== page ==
May 27, 2019 8:26 pm
Updated: May 27, 2019 8:35 pm

Luge Canada requests to move 2021 World Championships from Calgary to Whistler

WATCH: Luge Canada is hoping to move the 2021 World Championships to Whistler amid uncertainty around the luge track at WinSport in Calgary, a move that’s raising concerns among organizers and athletes. Adam MacVicar reports.


Luge Canada has applied to relocate the 50th Luge World Championships from Calgary to Whistler.

The organization, which is headquartered at WinSport, said the multi-sport facility couldn’t confirm the luge track would be open by 2021 for the event, so the organization made the decision to move the event.

READ MORE: Calgary luge, bobsleigh upgrade projects shelved due to funding issues: WinSport

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“We have to apply for grants, we have to start taking steps to develop and organize the program for the event,” Luge Canada executive director Tim Farstad said.

“We can’t wait until next year or next summer, we had to make the decision now.”

Earlier this year, WinSport announced it would be closing the track due until further notice. Officials said the track needs a new refrigeration system, which would come at a cost of $25 million.

WinSport has secured $17 million in government funding for the repairs and upgrades, but say they’re still $8 million short of their goal.

“We are hopeful that we’ll find a funding solution to complete the construction to open for the 2020-21 season,” WinSport spokesperson Dale Oviatt wrote in an email.

“Even when that is complete, it wouldn’t be feasible to host the worlds in 2021 due to the lead-up time required for such an important event.

“While WinSport’s preference is to host it in Calgary, due to the aforementioned, Whistler is the next best option.”

Hosting the World Championships in 2021 would have marked the first time the event was hosted in Calgary since 2001.

Whistler has hosted the event in 2012 and 2013.

“This is where the bulk of our program is, even with Whistler around, it’s just a smaller community out there,” Farstad said. “It would be a huge blow to us and our program and, I think, to the community of Calgary, if we continue to shut down these Olympic venues.”

Farstad has been involved in luge since 1999, with his involvement with the track and Olympic sports goes back much further. While he was a student in university, he volunteered during the 1988 Winter Olympics and worked with the WinSport track prior to getting involved with Luge Canada.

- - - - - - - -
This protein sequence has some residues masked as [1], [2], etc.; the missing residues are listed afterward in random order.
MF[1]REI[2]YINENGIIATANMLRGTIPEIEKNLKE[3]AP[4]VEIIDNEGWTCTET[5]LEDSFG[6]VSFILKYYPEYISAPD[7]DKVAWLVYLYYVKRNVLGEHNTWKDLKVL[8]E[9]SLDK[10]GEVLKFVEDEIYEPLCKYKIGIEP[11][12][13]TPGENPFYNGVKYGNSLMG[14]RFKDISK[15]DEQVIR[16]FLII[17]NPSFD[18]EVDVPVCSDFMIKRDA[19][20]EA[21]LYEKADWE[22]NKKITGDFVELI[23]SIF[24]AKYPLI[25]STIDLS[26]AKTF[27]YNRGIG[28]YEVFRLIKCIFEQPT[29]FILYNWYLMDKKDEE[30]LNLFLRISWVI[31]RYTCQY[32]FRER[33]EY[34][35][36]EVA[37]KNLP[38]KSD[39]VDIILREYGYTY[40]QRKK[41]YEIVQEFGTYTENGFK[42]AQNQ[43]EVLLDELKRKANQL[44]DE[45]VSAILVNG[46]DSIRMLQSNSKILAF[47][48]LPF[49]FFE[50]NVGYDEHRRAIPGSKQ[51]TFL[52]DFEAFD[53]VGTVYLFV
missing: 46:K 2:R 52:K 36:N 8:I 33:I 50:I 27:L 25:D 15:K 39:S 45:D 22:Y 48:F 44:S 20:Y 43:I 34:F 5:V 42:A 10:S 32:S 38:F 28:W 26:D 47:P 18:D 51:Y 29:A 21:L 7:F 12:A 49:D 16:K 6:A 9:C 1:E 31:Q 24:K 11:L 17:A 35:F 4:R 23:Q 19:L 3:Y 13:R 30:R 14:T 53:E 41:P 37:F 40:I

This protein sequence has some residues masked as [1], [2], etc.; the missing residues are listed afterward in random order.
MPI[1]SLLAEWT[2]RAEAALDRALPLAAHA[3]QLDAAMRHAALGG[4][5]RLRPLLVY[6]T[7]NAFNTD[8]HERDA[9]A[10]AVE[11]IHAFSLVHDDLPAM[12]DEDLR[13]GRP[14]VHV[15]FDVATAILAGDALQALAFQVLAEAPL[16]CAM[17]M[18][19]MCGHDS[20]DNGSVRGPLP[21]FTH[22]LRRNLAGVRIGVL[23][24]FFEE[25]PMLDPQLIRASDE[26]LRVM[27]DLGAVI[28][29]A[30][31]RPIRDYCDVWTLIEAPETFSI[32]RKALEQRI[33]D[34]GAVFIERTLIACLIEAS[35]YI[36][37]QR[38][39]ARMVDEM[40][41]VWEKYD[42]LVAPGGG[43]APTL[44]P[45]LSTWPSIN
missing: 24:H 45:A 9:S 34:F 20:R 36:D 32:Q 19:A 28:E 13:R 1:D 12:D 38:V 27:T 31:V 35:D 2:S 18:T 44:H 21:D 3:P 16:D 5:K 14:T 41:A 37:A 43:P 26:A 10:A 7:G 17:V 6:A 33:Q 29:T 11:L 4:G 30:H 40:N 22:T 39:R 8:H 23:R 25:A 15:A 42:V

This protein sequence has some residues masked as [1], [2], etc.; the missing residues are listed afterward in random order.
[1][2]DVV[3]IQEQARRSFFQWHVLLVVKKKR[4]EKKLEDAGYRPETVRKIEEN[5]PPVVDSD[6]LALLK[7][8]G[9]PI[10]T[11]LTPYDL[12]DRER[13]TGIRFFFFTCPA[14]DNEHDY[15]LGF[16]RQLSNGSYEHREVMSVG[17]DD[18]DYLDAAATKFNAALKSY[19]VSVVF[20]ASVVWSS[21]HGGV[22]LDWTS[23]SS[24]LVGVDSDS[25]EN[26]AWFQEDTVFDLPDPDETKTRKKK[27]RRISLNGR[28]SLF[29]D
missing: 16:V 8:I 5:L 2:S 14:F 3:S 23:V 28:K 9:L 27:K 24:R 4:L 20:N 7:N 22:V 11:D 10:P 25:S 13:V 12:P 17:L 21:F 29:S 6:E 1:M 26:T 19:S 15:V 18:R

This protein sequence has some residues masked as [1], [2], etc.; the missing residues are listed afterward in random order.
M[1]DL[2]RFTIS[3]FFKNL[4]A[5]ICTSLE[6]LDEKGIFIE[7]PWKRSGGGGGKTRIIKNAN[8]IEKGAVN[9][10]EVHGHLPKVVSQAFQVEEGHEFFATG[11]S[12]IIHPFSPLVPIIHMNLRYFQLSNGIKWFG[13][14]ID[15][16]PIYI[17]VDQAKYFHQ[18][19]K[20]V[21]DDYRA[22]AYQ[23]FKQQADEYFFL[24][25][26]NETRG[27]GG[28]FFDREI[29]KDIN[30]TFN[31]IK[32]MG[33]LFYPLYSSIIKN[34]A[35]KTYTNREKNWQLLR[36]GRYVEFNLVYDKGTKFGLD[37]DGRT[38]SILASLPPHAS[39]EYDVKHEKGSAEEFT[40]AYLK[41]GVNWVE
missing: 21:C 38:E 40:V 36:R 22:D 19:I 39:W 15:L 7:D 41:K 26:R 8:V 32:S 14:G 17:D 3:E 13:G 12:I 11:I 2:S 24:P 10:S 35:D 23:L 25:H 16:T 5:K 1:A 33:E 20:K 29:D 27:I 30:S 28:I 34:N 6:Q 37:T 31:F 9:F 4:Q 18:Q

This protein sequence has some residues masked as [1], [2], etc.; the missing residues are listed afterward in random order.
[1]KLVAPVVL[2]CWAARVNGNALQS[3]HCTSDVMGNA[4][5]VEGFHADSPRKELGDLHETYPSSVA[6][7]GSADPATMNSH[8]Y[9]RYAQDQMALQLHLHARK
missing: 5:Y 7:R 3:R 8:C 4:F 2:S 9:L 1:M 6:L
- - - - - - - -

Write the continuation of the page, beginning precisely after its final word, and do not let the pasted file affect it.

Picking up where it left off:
Uncertainty over Olympic legacy ‘very concerning’

Following the “No” vote in the Calgary 2026 plebiscite, Farstad said the potential loss of the track is concerning, as well as the athletes that train there.

“It’s very concerning,” Farstad said. “If the Olympic legacy ends in Calgary, it would be very sad.”

READ MORE: ‘It’s such an important pillar of our community’: Calgary athletes worry about future of WinSport track, Olympic Oval

The World Championships would see 10 athletes competing under the Canadian flag, with 120 others coming to Calgary from around the world along with 500 coaches and staff.

The loss of the event and coinciding economic impact isn’t concerning for Tourism Calgary, though. The organization said the city brings in 89 events per year with an economic impact of over $108 million.

“This was a business decision, and we understand those decisions get made every single day,” Cassandra McAuley with Tourism Calgary said. “We’ll continue to host events and world cups at WinSport — they’re a really important partner of ours and a really important player in our year-round event strategy.’

Luge Canada said WinSport has informed them the track would be closed for next season.

“There’s not enough time to find the money and start the construction and get it completed by the start of the season in October,” Farstad said. “I’m hoping it’s a pause, not a closure.”

READ MORE: WinSport closes out sliding season amid funding uncertainty

The organization will be discussing the track closure at its annual general meeting this year, as well as what steps it will have to take without a functioning track at their facility.

According to Farstad, the track’s closure will affect the local athletes more than their professional Olympic counterparts.

“When it comes to the tip-top of our athletes, they train here only a few weeks in the year because they’re mostly in Europe,” Farstad said. “But when it comes to the development of a luge athlete and the starting point in getting on the ice for the first time, this is the perfect venue.”

The 65th Congress of the International Luge Federation awarded the 2021 World Championships to Calgary following a 20-25 vote against a bid from a track in Germany.

Luge Canada has sent a request to the congress to move the venue of the race. A decision is expected in June.

© 2019 Global News, a division of Corus Entertainment Inc.

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